In some senses, nano-science is not new. Its antecedents can be traced back to a 1959 speech by physicist Richard Feynman when he described the possibility of synthesis via the direct manipulation of atoms, while the term was first popularised in the early 1980’s by scientist Eric Drexler. Moreover, chemists have been producing polymers (effectively large molecules made up from smaller nano-units) for many years, while nanotechnologies have been used to create the miniscule features within computer chips for at least the last two decades. However, it is only in more recent times that advances in the tools that allow for atoms and molecules to be examined with greater precision – and at a lower cost – than in the past that the industry has begun to expand.

The size of the nanotechnology industry is notoriously hard to calculate given the multitude of applications to which the technologies can theoretically be applied. In addition, just as new technologies continue to emerge, older ones can suddenly become obsolete. It is easiest to start at the most basic level: Oxford Instruments, a high-tech producer of nano-tools, estimates that the market for quality tools used by researchers in their studies for nanotechnologies is worth around $4bn. The market value would then grow to $17bn if the processes and products that are developed using nanotechnology tools were included (an example being graphene, a lightweight form of carbon). Much more contentious is the scale of applications for which a substance like graphene could be used. Estimates from 11 different consultancies on the current size of the market for nanotechnology-enabled products put it at least at $400bn, but vary by a factor of two-and-a-half.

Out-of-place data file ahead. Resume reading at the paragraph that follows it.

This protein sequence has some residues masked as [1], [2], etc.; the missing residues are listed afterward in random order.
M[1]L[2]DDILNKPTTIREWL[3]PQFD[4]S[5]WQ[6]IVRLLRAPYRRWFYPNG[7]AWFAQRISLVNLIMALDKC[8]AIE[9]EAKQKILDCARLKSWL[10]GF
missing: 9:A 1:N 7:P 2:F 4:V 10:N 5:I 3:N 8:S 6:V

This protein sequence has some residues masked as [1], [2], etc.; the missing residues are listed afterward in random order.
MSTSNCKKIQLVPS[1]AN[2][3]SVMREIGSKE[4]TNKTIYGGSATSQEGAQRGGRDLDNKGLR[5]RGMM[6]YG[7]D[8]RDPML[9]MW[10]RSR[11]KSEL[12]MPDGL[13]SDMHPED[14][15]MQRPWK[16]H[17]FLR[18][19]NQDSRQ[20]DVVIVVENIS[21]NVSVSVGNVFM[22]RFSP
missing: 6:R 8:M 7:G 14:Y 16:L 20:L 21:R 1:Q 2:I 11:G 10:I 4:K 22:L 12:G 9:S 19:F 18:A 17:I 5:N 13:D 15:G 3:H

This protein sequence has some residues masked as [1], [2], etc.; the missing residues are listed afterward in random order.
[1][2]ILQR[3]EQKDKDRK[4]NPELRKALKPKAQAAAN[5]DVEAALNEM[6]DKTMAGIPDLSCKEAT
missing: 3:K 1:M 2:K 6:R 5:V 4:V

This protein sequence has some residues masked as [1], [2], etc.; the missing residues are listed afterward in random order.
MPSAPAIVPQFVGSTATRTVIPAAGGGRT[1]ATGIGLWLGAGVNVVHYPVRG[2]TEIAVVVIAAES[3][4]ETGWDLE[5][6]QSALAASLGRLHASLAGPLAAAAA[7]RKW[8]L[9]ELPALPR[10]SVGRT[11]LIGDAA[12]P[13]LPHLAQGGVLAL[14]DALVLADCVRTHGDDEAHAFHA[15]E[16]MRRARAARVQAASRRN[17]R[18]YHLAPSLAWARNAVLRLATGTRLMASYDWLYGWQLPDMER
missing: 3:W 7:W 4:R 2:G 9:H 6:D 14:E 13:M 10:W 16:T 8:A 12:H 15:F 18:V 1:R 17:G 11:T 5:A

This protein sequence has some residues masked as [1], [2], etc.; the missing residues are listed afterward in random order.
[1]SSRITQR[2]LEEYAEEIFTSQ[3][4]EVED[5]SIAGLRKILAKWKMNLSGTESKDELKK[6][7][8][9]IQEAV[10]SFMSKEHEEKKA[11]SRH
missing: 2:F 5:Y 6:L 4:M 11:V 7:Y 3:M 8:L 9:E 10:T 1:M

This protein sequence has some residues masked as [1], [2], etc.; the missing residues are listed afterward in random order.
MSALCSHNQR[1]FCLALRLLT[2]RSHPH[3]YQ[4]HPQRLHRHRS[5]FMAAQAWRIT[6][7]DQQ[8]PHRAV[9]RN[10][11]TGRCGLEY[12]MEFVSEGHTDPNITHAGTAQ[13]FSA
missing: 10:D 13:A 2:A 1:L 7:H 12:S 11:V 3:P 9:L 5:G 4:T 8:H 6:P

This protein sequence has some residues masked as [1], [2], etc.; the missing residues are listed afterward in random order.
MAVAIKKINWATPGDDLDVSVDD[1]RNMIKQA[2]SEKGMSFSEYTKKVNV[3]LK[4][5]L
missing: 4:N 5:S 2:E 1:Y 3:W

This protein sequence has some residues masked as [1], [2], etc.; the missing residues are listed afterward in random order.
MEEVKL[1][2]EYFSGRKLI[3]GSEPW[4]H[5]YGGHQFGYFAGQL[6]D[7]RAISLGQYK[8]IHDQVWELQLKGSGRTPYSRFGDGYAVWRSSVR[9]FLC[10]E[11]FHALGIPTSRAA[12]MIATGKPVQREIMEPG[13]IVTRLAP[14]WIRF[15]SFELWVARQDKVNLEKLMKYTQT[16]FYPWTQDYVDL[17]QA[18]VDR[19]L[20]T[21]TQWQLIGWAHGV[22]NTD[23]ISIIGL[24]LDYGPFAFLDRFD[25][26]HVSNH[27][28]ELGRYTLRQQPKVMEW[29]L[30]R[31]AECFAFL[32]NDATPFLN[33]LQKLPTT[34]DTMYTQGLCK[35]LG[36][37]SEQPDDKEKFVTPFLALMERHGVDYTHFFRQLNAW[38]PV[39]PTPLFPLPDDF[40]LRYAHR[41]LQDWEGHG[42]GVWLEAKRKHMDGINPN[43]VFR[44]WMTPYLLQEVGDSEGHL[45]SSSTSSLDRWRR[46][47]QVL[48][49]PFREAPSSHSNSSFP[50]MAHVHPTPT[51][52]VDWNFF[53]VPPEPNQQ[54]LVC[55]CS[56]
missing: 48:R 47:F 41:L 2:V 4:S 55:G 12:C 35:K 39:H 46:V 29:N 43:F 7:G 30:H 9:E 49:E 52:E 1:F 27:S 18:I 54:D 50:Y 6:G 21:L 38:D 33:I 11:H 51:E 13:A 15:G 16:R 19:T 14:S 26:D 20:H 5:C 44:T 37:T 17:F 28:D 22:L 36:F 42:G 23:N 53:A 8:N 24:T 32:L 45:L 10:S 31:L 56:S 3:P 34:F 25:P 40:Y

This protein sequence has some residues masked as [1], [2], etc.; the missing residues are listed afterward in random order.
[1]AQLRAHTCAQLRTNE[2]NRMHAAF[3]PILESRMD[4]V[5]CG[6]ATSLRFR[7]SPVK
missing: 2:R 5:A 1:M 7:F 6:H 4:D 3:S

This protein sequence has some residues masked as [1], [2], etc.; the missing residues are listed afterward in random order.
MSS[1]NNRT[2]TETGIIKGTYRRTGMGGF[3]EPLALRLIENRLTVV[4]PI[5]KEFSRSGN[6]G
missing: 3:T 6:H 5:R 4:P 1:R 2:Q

Despite this broad range, the consensus is for 30-40% compound annual growth in the market for nanotechnology-enabled products through to 2015. Even if these forecasts may appear hyperbolic, Oxford Instruments assumes a 10-15% CAGR for the nanotechnology market over the coming years. The persuasive logic behind such growth assumptions is based on the simple premise that as the world develops and populations continue to increase, nanotechnology should be seen as key to continued economic progress and growth, expanding the quality and potentially the length of human life. New materials and devices have the potential to be applied in a broad range of areas including medicine, energy production and electronics. In a nanotechnology-enabled world, there would be enhanced resource efficiency, supply chains would shorten and more become flexible, and localised manufacturing would likely grow in importance.